"An investigation (is) continuing, but it appeared the damage was not inflicted by an explosion but by a collision with a ship much larger than the 37-foot vessel," Rich Roberts, the race's press officer, wrote in a news release. According to MSNBC, the course crosses "heavy shipping lanes off San Diego."

The U.S. Coast Guard says vessels in the area of the Coronado Islands saw debris at about 10 a.m. The Coast Guard launched an MH-60 Jayhawk helicopter, and a 33-foot response boat to search the area. The rear transom with the boat's name on it was found floating in the wreckage several miles off the California coast near the Mexican border, race officials said.

A statement issued on the NOSA's web site states, "NOSA is working with the U.S. Coast Guard, Vessel Assist and the Mexican Navy to find survivors and to determine details of the accident. NOSA and all of our racers send our condolences to the families of the sailors of the Aegean."

The cause of the fatal incident remains under investigation. The NOSA says weather conditions were lighter than normal at the time and place of the deadly incident, with boats reporting winds of only 1 or 2 knots.

The race's 213 participating boats set sail early Friday from the Balboa Pier. Since 1983, 675 boats have competed in the famed race.

Mavromatis is president and chief executive of Aegean Consulting, Inc. which specializes in the telecommunications and aerospace industries. Race officials did not have a crew list immediately available.

Leslie Wolf Branscomb April 30, 2012 at 02:16 AM
Thanks for keeping us updated about this tragic story. Much more current information on Patch than other news outlets -- this is a story that strikes close to home for many in San Diego and especially Coronado, which has a substantial sailing community.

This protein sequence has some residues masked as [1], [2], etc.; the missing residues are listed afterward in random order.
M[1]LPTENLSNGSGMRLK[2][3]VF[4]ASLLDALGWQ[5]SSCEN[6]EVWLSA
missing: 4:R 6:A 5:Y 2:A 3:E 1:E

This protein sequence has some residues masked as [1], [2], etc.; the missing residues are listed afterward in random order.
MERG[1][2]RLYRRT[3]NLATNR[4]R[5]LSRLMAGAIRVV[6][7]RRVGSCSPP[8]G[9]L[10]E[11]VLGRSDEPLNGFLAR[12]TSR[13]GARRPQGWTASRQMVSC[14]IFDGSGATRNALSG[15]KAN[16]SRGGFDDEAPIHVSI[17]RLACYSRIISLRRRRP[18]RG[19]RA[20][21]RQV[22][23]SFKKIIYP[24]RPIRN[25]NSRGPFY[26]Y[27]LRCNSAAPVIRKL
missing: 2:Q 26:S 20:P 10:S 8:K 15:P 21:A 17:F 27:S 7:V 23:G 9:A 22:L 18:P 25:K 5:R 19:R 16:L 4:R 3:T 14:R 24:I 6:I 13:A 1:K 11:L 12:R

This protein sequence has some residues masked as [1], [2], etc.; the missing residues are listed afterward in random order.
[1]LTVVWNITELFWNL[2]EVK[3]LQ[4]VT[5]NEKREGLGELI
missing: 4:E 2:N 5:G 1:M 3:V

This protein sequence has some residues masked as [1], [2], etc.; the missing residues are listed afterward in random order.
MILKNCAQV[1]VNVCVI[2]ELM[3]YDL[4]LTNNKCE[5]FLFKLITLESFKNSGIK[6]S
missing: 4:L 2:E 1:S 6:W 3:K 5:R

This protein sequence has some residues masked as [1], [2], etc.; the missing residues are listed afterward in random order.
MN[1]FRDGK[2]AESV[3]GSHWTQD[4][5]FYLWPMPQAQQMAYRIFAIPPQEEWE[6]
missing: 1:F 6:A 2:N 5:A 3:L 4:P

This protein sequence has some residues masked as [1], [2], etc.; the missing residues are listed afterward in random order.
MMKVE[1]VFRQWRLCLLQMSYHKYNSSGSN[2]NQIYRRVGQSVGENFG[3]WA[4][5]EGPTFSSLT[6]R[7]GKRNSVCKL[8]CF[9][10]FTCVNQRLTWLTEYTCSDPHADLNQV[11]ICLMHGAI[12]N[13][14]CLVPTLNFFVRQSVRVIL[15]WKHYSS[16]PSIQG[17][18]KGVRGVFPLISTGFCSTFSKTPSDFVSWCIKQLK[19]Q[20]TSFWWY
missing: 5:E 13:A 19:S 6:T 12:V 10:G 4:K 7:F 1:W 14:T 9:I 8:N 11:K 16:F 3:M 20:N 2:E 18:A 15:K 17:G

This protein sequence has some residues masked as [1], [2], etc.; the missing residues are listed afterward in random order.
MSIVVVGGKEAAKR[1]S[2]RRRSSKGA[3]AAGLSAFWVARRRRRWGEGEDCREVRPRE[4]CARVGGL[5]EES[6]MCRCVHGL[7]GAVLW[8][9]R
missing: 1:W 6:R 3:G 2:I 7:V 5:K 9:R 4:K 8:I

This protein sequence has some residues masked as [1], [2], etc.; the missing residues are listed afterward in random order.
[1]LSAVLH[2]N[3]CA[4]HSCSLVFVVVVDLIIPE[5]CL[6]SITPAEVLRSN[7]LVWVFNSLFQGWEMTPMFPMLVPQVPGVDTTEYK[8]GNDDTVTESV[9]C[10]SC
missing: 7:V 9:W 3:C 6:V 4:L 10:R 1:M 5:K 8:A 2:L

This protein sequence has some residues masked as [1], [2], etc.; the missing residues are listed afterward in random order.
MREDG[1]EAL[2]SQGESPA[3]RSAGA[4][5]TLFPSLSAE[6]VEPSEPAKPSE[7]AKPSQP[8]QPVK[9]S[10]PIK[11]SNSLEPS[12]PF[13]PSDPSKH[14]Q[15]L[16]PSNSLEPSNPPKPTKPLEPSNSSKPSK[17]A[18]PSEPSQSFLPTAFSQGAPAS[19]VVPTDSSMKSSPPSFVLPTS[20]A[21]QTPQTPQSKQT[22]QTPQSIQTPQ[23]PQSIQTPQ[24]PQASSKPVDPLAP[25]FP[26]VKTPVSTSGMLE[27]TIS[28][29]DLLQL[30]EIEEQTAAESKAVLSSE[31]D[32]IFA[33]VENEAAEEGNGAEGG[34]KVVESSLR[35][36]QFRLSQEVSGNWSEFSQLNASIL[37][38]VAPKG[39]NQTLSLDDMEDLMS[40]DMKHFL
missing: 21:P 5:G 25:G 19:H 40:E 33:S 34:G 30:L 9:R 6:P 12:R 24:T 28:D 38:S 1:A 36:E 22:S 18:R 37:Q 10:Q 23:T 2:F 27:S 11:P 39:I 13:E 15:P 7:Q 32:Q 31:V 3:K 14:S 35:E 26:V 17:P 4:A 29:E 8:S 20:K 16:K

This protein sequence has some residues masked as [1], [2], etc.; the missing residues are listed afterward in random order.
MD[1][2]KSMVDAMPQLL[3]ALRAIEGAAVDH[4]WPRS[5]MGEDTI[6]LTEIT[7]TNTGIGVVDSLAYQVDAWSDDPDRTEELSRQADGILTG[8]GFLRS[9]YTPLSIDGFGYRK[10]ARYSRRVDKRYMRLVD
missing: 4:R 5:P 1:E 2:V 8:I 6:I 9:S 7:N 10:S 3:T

Jim Shepherd April 30, 2012 at 06:49 AM
I can't believe with homeland security, the US Coast Guard and Navy we do not know if a major ship was off our coast. Both should have had on running lights. Someone on both ships were sleeping. We are not getting the real story here.
D Ben April 30, 2012 at 02:36 PM
Many years ago, our sailboat was nearly run down on a night transit to Catalina Island. We had our radar reflector up. We saw the approaching ship, but our Atomic 4 wouldn't start, and with light winds, we were unable to maneuver. Shining lights on the sails and horn blasts had no effect. We were thrust off by the bow wave, and watched as the partially exposed propeller thumped by. There was never any response from the ship. I could see a similar situation happening with the Agean.
Serge Dedina April 30, 2012 at 02:51 PM
Excellent point.
TeahouseCreatives May 01, 2012 at 03:58 PM
By the spot tacker, this boat did not get hit by a large vessel as reported. http://share.findmespot.com/shared/faces/viewspots.jsp?glId=0PPpktkSXb0QR2ojCNeoelyfYAx2eVZzF
MOneil May 02, 2012 at 06:15 PM
Ok then Mr Fancy Pants thanks for the link but then WHAT happened? Your link doesnt tell us what happened? It's just a satellite GPS link - big deal. It had to have been a ship - what else would decimate the ship and its crew like that? UFO??